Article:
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I had my 454 (LS-6) rebuilt last year and I have put about 3000 miles on it. The car has been burning oil very bad for the last 1000 miles. I brought the car back to the engine shop three times already and they said " We did a compression test and everything is perfect." In the last 1000 miles I burned 4 quarts of oil (Almost one quart per fill up). The oil is not leaking. I ocassionally see a dark puff of smoke when I start the engine. 2 months ago I put a new carb on the car and could not get it adjusted, so I took it to a local guy that knows his stuff. He told me that I either had a stuck valve or a bad carb. I changed the carb and still had the same problem so I told the engine shop that I had a stuck valve. I explained the process of my carb adjustment. They told me "We made some minor adjustments and it is all set".

Where should I start looking to locate the oil burning problem? I want to take the car back to the engine builder and show him what is wrong with the motor.
 

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I've got a similar situation with my 402, but my engine is old. The compression checks out good, but I've been told that a cracked oil ring will not show up as low comp...sometimes actually as HIGHER comp. because of the carbon buildup in the combustion chamber. Anyway, did the engine builder use teflon valve stem seals? It has been said that the exhuast side goes away quickly and then burns oil. It was explained to me that the stock umbrella type seals are best for the street unless you are running double valve springs that require the clearance the teflon seals provide.
You said you gert a puff of oil smoke at startup? How about when you get on it hard? Sounds like valve stem seals to me. Go see the engine shop again...that should be warranteed. Oh yeah, just my 2 cents.
 
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Look for the simple things first, like the intake may be leaking, allowing oil to be sucked from the lifter galley into the intake. The guides may have gone away, but that would be quick given the low miles unless they did some shabby tricks when the heads were rebuilt.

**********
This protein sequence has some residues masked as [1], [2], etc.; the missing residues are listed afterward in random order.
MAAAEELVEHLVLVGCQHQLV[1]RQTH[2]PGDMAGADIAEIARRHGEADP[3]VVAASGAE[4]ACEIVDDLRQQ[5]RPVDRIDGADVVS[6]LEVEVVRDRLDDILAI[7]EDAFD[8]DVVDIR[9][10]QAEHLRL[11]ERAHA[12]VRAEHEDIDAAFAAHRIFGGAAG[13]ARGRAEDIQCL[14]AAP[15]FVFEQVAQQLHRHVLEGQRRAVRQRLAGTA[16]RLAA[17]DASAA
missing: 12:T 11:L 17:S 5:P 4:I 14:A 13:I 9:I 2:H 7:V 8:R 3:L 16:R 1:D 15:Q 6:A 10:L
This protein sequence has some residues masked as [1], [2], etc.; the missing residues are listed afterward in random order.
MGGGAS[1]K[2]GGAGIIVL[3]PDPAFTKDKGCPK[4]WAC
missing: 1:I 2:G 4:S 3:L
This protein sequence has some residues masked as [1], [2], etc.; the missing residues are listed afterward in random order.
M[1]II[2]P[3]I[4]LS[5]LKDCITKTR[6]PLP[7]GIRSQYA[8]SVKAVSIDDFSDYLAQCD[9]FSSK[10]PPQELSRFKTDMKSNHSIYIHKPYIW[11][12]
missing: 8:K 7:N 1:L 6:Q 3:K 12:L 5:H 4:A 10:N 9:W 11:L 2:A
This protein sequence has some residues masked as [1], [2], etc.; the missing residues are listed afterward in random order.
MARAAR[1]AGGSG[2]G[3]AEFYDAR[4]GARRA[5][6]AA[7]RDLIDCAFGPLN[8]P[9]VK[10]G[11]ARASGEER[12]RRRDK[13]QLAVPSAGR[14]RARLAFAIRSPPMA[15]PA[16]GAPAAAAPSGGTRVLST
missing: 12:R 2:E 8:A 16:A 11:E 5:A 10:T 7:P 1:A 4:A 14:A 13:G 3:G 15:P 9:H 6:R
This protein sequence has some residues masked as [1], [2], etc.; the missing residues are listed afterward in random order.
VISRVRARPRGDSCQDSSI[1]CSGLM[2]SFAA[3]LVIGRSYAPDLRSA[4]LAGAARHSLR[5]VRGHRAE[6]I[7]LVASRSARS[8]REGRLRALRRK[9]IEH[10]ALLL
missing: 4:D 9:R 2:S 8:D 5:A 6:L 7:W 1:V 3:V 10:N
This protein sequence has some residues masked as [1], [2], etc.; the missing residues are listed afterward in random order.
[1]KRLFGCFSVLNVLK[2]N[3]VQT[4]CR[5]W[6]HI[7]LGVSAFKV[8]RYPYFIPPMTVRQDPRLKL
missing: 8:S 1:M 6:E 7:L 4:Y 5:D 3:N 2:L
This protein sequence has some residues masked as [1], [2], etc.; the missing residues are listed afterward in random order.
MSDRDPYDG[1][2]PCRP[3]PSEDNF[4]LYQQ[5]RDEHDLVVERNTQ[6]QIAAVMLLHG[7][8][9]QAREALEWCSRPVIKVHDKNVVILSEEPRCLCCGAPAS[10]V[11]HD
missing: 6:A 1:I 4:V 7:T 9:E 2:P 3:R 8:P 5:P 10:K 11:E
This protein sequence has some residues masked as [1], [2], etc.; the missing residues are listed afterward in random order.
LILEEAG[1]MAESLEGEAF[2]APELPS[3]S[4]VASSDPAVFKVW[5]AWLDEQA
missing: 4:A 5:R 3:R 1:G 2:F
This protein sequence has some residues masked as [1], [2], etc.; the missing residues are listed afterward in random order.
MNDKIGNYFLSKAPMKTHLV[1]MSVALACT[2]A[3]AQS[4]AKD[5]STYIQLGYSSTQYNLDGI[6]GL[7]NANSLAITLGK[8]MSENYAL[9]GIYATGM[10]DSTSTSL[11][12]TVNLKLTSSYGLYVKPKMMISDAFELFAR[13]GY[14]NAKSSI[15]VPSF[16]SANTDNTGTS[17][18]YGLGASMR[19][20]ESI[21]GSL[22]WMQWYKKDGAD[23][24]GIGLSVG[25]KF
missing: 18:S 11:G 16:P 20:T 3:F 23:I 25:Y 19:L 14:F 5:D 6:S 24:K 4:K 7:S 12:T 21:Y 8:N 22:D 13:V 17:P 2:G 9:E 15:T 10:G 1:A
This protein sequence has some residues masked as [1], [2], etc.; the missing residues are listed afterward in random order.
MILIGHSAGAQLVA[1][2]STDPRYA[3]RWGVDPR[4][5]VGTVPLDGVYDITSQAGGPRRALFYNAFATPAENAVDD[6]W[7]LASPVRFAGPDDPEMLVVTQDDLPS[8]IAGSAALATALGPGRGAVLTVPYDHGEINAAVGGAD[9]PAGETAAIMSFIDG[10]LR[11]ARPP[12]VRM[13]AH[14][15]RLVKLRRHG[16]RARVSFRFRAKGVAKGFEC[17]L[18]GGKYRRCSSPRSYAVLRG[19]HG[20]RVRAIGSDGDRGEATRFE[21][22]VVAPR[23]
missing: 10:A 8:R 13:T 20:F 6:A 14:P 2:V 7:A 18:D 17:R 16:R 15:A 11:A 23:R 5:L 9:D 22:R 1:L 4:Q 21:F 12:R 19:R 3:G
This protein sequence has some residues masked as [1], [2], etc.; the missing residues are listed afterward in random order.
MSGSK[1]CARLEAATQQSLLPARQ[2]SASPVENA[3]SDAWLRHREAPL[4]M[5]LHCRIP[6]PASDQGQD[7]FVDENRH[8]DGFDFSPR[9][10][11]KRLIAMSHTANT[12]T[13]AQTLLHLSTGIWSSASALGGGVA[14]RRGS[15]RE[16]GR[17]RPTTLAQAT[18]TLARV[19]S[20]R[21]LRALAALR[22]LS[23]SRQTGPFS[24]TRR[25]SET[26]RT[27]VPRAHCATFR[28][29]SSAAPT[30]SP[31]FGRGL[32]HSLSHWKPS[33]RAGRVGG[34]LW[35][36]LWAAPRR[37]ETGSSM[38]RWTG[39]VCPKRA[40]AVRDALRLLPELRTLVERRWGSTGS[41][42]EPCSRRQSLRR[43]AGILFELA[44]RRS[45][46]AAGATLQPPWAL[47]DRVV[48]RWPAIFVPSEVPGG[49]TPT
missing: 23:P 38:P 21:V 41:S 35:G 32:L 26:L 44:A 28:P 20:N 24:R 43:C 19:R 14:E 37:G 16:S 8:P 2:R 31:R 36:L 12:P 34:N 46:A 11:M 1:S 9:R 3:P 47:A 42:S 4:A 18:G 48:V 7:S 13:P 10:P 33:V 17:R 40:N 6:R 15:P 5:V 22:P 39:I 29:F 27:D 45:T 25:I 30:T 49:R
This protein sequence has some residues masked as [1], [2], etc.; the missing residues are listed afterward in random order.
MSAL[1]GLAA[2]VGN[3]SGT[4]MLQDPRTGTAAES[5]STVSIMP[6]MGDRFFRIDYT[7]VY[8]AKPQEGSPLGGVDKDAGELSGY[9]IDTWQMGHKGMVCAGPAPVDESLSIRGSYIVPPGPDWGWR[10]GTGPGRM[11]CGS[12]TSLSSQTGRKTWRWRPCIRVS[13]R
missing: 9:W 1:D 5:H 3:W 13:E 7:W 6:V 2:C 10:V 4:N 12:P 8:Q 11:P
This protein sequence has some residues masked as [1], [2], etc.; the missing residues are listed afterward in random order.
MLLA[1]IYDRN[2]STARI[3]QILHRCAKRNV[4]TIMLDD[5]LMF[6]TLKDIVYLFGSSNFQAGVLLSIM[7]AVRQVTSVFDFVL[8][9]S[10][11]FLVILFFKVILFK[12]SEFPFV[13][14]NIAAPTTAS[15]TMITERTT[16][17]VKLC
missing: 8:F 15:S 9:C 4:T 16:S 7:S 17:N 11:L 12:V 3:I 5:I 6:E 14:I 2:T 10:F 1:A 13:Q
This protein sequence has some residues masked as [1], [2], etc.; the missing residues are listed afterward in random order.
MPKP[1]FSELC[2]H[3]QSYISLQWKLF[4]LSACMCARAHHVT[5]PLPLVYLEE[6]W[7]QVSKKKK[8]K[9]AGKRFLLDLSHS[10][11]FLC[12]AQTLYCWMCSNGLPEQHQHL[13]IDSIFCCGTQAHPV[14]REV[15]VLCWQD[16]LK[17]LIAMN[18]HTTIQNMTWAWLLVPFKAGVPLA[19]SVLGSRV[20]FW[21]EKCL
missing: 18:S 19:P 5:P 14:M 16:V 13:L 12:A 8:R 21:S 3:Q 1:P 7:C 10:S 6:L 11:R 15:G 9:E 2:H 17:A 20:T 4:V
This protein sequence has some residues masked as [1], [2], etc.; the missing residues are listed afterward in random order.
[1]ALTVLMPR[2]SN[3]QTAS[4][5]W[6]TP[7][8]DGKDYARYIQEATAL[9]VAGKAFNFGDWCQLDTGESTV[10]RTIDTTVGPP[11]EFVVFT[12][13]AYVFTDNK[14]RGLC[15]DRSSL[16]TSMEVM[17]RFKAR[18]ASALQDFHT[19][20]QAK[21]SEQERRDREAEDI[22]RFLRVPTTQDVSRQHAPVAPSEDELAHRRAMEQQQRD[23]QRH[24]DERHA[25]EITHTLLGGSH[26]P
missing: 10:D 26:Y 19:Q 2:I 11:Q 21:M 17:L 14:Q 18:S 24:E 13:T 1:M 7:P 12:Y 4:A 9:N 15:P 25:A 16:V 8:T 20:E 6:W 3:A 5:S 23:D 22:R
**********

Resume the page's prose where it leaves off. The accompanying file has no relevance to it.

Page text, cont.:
------------------
Wally
Gold #67
67 malibu

[This message has been edited by Wally (edited 07-13-99).]
 

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Wild guess, but do you have aftermarket valve covers? Some do not have good baffeling systems and oil can be sucked through the pcv valve. Note those fancy posi-lock valve seals will greatly decrese guide life, especally on the exaust side.
Harley
 

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I've got the same thing going on with my 468. I asked the same question a couple of weeks ago, and someone mentioned sucking oil through the PCV valve. I checked my valve covers, and they have no baffle to keep oil out. My PCV had a bunch of oil in it, and oil in the line to the carb base. Someone else mentioned that Moroso makes a PCV valve rubber grommet that extends a bit past the end of the valve tip, shrouding the end of the valve. There is a tiny slit for the valve to breath. I found one in the Moroso catalog, and just put one in. The oil even splashes through the tiny slit, but it has to help reduce the volume. I just need to put on some miles now to see if it helps.

Thanks to the guys who pointed this out to me.

OK, how does everyone else keep oil out of the PCV?
 

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Hey Gibbons, If I remember there is a small space down in that gromet under the pvc that you may be able to stuff a little fiberous material in. Like a little bit if one of them stainless steel kitchen scrubbers or something similar. May have to change it often but it will help keep the oil out.
Harley
 

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I made a post about 2 weeks ago in the "Troubleshooting" area about a similar problem. The subject was something like "Smoking 396". BillK gave me some excellent advice which you should probably read. The result of my quest was I had an exaust valve that was stuck open. This problem did however showup in a compression test.
 

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I was having this problem about a week ago.
Here are a few things you can check:
Like was mentioned about, take your engine to 3500-4000 rpm (in gear, about 50-65mph) and let off the gas. Do you see a cloud of bluish/white smoke coming out of your tail pipes? If not, are you running headers? As you know headers get extremely hot and if it is a stuck exhaust valve the oil will be blown through and hit the headers, you may not see much smoke because by the time it has reached past the muffeler the burnt oil disapated to almost nothing.

1. Valve guides, Your engine shop may have used the 'chevy' valve guides which are about as useful as ice cubes at the north pole.
2. Also mentioned above, check your manifold bolts, one loose bolt and it will suck oil like you'd not believe.
3. PCV

Those are the three main things it could be if its not leaking out on the ground.
With me it was just a loose manifold bolt *thank god*

Good Luck
Dan
 
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